Labor Day is a public holiday in honor of working people, celebrated on the first Monday in September. But who or what is a "worker"? We tend to think of workers as people who do manual labor - people who work with their hands. But is that true?
Is a retail store manager a worker? A school administrator? What about a lawyer? All of these - and many others who are not usually considered "workers" - work. They all provide a valuable service to society. But the Liberal Democrats - who love to divide people and pit them against one another - always refer to laborers as "workers" and pretend that they are a different class of people.
I started in construction as a carpenter. Eventually, I got my license as a General Contractor and started my own construction company. I can assure you that I worked harder than any of my employees - and I worked much longer hours. I got up at 5:00 and was at the shop by 6:00 to lay out work for my cabinet shop workers who came in at 7:00. At 7:00 I started planning the day for my construction guys who arrived at 8:00.
Then I did paperwork such as ordering materials and coordinating subcontractors for a few hours. After that I would put on my tool belt and work alongside my guys to cut costs. After they all went home I grabbed a quick sandwich, and either spent the evening estimating jobs, or going to people's homes to get contracts to build or remodel their homes. My employees worked 40 hours a week; I never worked less than 60 and often much more. Was I a "worker"?
Today I work in an office, from which I run a ministry, a business, work on the boards of non-profits, and do counseling. When I am not there, I am usually traveling to various states and nations teaching about Christian Financial Concepts in churches, universities, and conferences. My average work day is 16 hours. Do I qualify as a worker?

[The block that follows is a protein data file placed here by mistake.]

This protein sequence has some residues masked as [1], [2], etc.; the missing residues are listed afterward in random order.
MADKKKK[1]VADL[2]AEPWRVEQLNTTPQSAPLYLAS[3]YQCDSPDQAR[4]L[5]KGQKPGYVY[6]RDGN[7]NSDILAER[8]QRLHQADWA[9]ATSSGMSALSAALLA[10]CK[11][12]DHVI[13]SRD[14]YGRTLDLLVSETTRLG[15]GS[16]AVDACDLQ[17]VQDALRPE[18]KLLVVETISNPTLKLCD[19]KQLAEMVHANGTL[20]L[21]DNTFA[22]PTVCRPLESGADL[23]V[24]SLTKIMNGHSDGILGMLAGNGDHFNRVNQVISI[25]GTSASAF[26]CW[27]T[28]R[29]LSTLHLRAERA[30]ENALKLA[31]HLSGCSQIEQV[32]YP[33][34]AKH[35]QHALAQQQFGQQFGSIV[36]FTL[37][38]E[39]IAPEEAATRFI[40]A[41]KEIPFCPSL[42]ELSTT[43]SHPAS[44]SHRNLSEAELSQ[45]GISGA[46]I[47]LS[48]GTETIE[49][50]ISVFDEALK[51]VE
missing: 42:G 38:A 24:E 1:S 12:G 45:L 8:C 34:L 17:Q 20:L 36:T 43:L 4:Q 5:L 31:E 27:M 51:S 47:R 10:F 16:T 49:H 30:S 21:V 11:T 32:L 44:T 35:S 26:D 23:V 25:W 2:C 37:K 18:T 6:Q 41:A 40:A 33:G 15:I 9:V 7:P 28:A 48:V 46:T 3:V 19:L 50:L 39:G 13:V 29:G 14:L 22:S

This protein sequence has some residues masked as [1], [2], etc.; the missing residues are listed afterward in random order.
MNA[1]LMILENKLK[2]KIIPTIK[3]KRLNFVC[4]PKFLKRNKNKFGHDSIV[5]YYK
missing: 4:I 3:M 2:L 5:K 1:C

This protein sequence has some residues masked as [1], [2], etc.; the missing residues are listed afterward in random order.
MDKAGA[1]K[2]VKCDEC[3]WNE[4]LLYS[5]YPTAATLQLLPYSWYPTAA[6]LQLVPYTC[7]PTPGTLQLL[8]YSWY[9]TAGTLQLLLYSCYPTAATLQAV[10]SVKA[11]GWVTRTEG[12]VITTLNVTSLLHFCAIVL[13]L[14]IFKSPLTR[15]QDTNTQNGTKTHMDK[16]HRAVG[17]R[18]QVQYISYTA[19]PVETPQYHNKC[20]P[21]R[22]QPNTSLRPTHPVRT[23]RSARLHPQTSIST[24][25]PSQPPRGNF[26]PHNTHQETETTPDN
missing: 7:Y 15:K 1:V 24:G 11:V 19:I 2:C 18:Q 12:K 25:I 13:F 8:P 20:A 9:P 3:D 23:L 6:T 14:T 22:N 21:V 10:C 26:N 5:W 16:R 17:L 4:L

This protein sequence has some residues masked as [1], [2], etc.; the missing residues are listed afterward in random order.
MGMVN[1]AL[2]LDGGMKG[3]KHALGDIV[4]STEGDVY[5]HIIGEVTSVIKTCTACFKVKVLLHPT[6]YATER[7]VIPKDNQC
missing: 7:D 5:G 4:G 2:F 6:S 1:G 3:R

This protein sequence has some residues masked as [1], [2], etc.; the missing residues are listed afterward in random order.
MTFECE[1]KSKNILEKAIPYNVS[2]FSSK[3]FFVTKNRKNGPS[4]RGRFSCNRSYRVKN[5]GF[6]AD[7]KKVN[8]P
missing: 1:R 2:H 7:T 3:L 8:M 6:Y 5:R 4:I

I take nothing away from the honest hard work done by the construction workers, waiters, janitors and the myriad of other laborers who serve society honorably. But neither should the Socialists among us denigrate the contribution of the doctors, engineers, and other white collar workers and professionals who also serve society.
The Liberal Democrats, with their divisive rhetoric, seek to drive a wedge between different groups of workers for their own political purposes - classic class warfare, right out of the Communist playbook.
If there is any real distinction made between groups of people, it should not be between honest workers who happen to work at different types of jobs. It should be between workers and those who are able to work but refuse to do so - choosing instead to live off the fruits of the labor of all workers. These people should be shamed into becoming productive members of society.
Before you start complaining that I as a pastor should show love and compassion for people who would rather drink beer at the pool hall than work, let me remind you of this Bible verse: “If anyone doesn’t want to work, they shouldn’t eat.” (II Thess. 3:10b)